I am a peaceful working man—
I am not wise or strong—
But I can follow Nature’s plan
In labour, rest, and song.
One day the men that rule us all
Decided we must die,
Else pride and freedom surely fall
In the dim bye and bye.
They told me I must write my name
Upon a scroll of death;
That some day I should rise to fame
By giving up my breath.
I do not know what I have done
That I should thus be bound
To wait for tortures one by one,
And then an unmark’d mound.
I hate no man, and yet they say
That I must fight and kill;
That I must suffer day by day
To please a master’s will.
I used to have a conscience free,
But now they bid it rest;
They’ve made a number out of me,
And I must ne’er protest.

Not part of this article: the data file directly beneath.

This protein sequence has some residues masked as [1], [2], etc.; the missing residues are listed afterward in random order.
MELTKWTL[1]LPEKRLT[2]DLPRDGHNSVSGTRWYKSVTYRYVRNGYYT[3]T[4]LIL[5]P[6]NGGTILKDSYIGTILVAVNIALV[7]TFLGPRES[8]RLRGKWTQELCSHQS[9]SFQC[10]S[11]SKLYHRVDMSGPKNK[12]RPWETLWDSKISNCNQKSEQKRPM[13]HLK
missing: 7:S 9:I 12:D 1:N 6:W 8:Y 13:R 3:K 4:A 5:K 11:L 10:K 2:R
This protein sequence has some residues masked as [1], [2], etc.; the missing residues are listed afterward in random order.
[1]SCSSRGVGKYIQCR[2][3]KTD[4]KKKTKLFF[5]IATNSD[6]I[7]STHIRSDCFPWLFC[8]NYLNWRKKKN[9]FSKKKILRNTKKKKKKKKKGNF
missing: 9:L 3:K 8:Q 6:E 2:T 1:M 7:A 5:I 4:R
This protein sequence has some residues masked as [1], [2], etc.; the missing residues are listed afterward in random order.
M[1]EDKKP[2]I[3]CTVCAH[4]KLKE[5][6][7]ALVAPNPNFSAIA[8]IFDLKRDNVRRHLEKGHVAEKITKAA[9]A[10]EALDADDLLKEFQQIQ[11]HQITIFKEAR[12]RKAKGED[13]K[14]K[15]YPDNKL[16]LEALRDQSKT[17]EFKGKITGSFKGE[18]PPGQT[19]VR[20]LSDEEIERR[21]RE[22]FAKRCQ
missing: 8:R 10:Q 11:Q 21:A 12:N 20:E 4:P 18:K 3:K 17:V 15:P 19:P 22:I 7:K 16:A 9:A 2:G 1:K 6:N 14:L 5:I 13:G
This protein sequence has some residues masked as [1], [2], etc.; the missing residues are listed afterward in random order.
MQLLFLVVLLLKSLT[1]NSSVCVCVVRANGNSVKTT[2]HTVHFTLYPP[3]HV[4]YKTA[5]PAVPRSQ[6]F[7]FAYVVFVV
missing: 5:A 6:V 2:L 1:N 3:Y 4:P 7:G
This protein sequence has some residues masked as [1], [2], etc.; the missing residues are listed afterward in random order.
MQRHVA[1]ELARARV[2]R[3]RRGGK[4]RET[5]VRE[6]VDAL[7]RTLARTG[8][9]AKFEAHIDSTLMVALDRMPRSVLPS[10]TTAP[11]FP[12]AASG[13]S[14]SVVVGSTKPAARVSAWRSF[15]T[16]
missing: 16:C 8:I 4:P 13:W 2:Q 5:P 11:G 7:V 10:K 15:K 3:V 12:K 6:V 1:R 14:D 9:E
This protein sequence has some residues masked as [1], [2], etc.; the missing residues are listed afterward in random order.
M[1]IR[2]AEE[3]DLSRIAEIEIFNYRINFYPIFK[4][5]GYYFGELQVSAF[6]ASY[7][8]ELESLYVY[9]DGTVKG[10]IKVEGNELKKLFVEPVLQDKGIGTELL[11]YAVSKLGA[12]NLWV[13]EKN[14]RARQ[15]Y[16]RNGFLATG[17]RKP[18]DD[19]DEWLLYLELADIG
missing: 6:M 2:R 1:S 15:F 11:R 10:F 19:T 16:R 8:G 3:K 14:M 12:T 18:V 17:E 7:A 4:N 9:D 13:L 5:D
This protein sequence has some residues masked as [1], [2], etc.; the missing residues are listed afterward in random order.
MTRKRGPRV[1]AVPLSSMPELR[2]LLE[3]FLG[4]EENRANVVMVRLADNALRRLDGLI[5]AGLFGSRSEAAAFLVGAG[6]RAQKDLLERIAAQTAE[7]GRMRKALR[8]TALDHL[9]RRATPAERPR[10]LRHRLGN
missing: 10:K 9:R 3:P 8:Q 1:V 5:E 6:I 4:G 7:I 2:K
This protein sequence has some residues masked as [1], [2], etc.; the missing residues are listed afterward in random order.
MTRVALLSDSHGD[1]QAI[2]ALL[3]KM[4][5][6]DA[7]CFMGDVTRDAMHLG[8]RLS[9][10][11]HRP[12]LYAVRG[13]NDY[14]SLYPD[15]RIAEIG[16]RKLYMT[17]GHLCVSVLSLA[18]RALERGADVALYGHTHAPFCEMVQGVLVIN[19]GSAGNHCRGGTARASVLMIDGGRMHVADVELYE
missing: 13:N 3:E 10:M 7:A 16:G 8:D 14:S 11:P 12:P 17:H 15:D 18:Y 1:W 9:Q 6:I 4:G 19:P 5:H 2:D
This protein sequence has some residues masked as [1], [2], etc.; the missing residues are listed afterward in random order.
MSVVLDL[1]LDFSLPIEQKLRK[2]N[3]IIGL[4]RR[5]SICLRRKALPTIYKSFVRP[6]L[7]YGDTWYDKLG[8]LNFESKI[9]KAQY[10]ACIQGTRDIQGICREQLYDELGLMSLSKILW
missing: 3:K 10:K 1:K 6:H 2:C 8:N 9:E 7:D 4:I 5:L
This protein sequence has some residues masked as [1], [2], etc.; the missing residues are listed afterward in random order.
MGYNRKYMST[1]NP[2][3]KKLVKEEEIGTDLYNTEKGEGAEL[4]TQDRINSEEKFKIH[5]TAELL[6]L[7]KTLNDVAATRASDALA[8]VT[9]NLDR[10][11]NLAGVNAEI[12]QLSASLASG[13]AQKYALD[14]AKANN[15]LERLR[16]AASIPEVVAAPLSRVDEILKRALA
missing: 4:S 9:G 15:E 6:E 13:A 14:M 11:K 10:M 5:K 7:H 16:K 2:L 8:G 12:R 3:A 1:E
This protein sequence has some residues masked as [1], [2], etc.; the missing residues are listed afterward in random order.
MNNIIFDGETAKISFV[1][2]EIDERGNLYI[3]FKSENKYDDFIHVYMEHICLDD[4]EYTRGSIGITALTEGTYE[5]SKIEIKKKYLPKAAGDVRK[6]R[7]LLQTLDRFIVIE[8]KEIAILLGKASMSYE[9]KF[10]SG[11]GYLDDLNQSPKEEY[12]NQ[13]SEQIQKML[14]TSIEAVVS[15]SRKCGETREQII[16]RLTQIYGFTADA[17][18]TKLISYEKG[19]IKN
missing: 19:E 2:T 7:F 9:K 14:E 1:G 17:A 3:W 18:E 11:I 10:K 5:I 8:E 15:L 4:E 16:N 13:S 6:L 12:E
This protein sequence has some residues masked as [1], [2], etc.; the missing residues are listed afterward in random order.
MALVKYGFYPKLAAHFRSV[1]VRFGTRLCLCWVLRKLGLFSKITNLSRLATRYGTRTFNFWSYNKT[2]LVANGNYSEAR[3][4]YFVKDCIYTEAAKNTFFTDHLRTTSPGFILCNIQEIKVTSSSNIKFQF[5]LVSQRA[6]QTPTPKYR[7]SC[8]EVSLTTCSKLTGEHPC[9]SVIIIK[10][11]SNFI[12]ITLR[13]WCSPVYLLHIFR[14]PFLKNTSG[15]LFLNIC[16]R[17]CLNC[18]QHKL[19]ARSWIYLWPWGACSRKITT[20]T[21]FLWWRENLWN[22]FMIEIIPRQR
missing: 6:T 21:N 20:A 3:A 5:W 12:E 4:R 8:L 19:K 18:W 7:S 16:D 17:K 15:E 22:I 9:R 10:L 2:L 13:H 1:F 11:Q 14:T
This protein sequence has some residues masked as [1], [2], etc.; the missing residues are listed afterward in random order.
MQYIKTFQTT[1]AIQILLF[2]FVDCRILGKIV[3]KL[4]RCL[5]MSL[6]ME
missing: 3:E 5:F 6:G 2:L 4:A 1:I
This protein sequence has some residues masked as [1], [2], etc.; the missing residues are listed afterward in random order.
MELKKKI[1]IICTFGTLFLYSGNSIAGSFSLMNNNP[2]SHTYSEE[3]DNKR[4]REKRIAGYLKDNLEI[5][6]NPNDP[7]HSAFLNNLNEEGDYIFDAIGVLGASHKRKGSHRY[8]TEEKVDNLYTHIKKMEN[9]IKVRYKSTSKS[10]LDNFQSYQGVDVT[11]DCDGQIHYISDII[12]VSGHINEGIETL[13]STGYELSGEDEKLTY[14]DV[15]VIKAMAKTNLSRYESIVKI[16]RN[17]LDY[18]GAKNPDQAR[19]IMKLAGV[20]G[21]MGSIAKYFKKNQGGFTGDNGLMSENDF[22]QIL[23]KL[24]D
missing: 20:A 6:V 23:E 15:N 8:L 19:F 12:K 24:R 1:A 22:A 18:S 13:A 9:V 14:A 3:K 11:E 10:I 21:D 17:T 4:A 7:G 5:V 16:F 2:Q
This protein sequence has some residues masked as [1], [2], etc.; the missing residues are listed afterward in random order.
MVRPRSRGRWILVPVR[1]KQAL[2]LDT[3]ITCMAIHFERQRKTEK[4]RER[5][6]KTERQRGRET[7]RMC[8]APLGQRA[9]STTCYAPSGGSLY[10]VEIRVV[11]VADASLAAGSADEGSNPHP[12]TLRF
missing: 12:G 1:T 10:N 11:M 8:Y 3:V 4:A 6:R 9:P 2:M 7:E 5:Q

They tell of trenches, long and deep,
Fill’d with the mangled slain;
They talk till I can scarcely sleep,
So reeling is my brain.
They tell of filth, and blood, and woe;
Of things beyond belief;
Of things that make me tremble so
With mingled fright and grief.
I do not know what I shall do—
Is not the law unjust?
I can’t do what they want me to,
And yet they say I must!
Each day my doom doth nearer bring;
Each day the State prepares;
Sometimes I feel a watching thing
That stares, and stares, and stares.
I never seem to sleep—my head
Whirls in the queerest way.
Why am I chosen to be dead
Upon some fateful day?
Yet hark—some fibre is o’erwrought—
A giddying wine I quaff—
Things seem so odd, I can do naught
But laugh, and laugh, and laugh!